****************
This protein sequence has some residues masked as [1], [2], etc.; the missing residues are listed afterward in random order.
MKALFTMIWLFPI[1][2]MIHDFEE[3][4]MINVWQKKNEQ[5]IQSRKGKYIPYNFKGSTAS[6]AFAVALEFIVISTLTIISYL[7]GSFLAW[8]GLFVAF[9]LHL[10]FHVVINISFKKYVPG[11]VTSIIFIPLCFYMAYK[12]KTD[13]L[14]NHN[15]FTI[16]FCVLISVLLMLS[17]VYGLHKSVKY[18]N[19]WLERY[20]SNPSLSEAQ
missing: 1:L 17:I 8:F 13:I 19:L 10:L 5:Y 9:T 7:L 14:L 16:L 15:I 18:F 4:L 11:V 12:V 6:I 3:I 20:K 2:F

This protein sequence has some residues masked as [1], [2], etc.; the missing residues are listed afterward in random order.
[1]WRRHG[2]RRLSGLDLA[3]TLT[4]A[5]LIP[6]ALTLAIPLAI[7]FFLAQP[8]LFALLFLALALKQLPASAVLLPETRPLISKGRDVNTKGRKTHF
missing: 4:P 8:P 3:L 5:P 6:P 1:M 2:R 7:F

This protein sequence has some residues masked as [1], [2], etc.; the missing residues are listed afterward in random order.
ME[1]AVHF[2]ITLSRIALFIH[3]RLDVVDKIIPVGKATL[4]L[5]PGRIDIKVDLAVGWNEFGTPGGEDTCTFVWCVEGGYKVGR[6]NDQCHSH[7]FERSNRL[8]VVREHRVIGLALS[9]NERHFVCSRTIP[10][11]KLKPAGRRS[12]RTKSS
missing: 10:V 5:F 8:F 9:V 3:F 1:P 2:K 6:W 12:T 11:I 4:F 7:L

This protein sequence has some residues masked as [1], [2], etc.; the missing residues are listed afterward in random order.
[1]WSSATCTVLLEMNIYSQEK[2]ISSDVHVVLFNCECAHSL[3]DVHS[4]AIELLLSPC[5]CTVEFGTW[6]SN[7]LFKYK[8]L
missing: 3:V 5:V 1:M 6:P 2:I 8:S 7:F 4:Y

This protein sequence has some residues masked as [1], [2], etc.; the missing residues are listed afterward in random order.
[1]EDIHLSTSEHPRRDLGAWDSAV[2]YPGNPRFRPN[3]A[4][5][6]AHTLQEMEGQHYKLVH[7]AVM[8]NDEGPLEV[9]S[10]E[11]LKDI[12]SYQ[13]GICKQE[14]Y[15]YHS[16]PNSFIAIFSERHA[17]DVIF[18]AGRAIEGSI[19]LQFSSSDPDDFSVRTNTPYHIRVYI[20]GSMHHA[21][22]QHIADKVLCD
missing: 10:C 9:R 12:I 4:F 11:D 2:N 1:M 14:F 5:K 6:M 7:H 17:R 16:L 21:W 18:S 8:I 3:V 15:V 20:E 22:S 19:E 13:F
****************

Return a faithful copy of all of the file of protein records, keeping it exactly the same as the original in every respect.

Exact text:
This protein sequence has some residues masked as [1], [2], etc.; the missing residues are listed afterward in random order.
MKALFTMIWLFPI[1][2]MIHDFEE[3][4]MINVWQKKNEQ[5]IQSRKGKYIPYNFKGSTAS[6]AFAVALEFIVISTLTIISYL[7]GSFLAW[8]GLFVAF[9]LHL[10]FHVVINISFKKYVPG[11]VTSIIFIPLCFYMAYK[12]KTD[13]L[14]NHN[15]FTI[16]FCVLISVLLMLS[17]VYGLHKSVKY[18]N[19]WLERY[20]SNPSLSEAQ
missing: 1:L 17:I 8:F 13:I 19:L 10:L 5:Y 9:T 7:L 14:L 16:L 15:I 18:F 4:L 11:V 12:V 6:I 3:I 20:K 2:F

This protein sequence has some residues masked as [1], [2], etc.; the missing residues are listed afterward in random order.
[1]WRRHG[2]RRLSGLDLA[3]TLT[4]A[5]LIP[6]ALTLAIPLAI[7]FFLAQP[8]LFALLFLALALKQLPASAVLLPETRPLISKGRDVNTKGRKTHF
missing: 4:P 8:P 3:L 5:P 6:P 1:M 2:R 7:F

This protein sequence has some residues masked as [1], [2], etc.; the missing residues are listed afterward in random order.
ME[1]AVHF[2]ITLSRIALFIH[3]RLDVVDKIIPVGKATL[4]L[5]PGRIDIKVDLAVGWNEFGTPGGEDTCTFVWCVEGGYKVGR[6]NDQCHSH[7]FERSNRL[8]VVREHRVIGLALS[9]NERHFVCSRTIP[10][11]KLKPAGRRS[12]RTKSS
missing: 10:V 5:F 8:F 9:V 3:F 1:P 2:K 6:W 12:T 11:I 4:F 7:L

This protein sequence has some residues masked as [1], [2], etc.; the missing residues are listed afterward in random order.
[1]WSSATCTVLLEMNIYSQEK[2]ISSDVHVVLFNCECAHSL[3]DVHS[4]AIELLLSPC[5]CTVEFGTW[6]SN[7]LFKYK[8]L
missing: 3:V 5:V 1:M 6:P 2:I 8:S 7:F 4:Y

This protein sequence has some residues masked as [1], [2], etc.; the missing residues are listed afterward in random order.
[1]EDIHLSTSEHPRRDLGAWDSAV[2]YPGNPRFRPN[3]A[4][5][6]AHTLQEMEGQHYKLVH[7]AVM[8]NDEGPLEV[9]S[10]E[11]LKDI[12]SYQ[13]GICKQE[14]Y[15]YHS[16]PNSFIAIFSERHA[17]DVIF[18]AGRAIEGSI[19]LQFSSSDPDDFSVRTNTPYHIRVYI[20]GSMHHA[21][22]QHIADKVLCD
missing: 10:C 9:R 12:I 4:F 11:D 2:N 1:M 14:F 5:K 6:M 7:H 17:R 16:L 21:W 18:S 8:I 3:V 15:V 20:E 22:S 19:E 13:F